How a Chicago neighborhood overwhelmed with violence finds healing through sports
A youth baseball league in the South Shore community gives kids the support and confidence they need to flourish
Going to the local corner store to purchase home and dinner supplies should be as routine as tying your shoes. There is nothing inherently dangerous about it, which is why I was deeply disturbed recently when this “routine” suddenly changed to a reflective moment about life.
On a normal Thursday night, I gathered my 11-year-old son and 14-year-old daughter to make a store run to grab dinner and snacks in time to watch “Pitch.” The moment we entered the store I could see the stress in my son’s body language as about seven to eight teenagers lingered inside the cramped shop. They were so loud I could not hear myself telling the cashier what I needed. (All of the items were behind glass.) As I went back and forth trying to clarify what I was asking for, my son called out to me. I turned and asked him “what?” He said, “let’s just go.” I waved him off and continued barking out items. I heard him call me again; this time when I gave him my attention he said, “Dad I don’t feel comfortable, let’s just go.” My Spidey sense started tingling—I had spent so much time in the same streets as a kid, I had developed a keen sense for knowing when things were going to go awry. I thought something may have been developing around us, so I canceled the order and we left.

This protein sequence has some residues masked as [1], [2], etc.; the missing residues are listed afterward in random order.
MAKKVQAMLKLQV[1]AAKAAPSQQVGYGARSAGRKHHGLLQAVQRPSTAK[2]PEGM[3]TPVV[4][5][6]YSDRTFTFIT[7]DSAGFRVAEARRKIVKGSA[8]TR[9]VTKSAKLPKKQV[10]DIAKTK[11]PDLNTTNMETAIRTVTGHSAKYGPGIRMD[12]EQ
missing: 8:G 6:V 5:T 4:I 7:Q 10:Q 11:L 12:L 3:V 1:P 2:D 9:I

Once in the car, my first reaction was one of frustration. I lectured my son on not being fearful or scared, and having to learn how to toughen up in our community. As I looked at his wounded body language, I began to get angry at my community, angry at those teens in the store, angry at whoever their parents were, angry at my local government for allowing communities to exist in these conditions, but mostly angry at myself for my response to my son.
I looked at him again, rubbed his head, and told him it was OK to be scared and that he shouldn’t have to toughen up just to live in his own community. At that moment I understood impact in a new and costly way that I had never considered. At that moment, I knew my 11-year-old, who was not old enough for the military, was suffering from some form of PTSD. My whole ‘hood of South Shore probably was, too.